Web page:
The workshop, the first of its kind in the region, was attended by twenty officials from finance ministries and central banks from
Participants discussed the potential risks to government finances in the region from a reliance on revenue from volatile primary commodity exports and uncertain donor grants. Discussions also covered fiscal risks arising from rapid increases in infrastructure spending, including through investments by state-owned enterprises and the use of public-private partnerships. Several governments in the region are also decentralizing activities to sub-national government with the aim of improving service delivery and accountability. Participants discussed the risks that these developments potentially create for the effective management of the public finances and approaches to mitigating such risks. Other issues covered were the sustainability of public pension schemes, payment arrears and government guarantees. The Third Pillar of the IMF's new Draft Code on Fiscal Transparency was used as an analytical framework to discuss these risks. The example of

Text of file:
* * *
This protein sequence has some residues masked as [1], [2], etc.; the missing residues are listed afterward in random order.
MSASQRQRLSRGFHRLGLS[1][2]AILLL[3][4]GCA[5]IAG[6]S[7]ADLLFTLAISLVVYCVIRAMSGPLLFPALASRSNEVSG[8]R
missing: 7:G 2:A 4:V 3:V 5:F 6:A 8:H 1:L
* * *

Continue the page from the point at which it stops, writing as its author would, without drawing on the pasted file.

An important part of the workshop was devoted to exploring how improved accounting and reporting practices can enable governments to better understand and be more transparent on the fiscal risks they face. Mr. Maate from the EAC Secretariat underlined the necessity of harmonizing reporting practices in the region, as the EAC moves towards a monetary union.
At the opening of the workshop, Mr.
At the conclusion of the workshop, Mr.
IMF Technical Assistance
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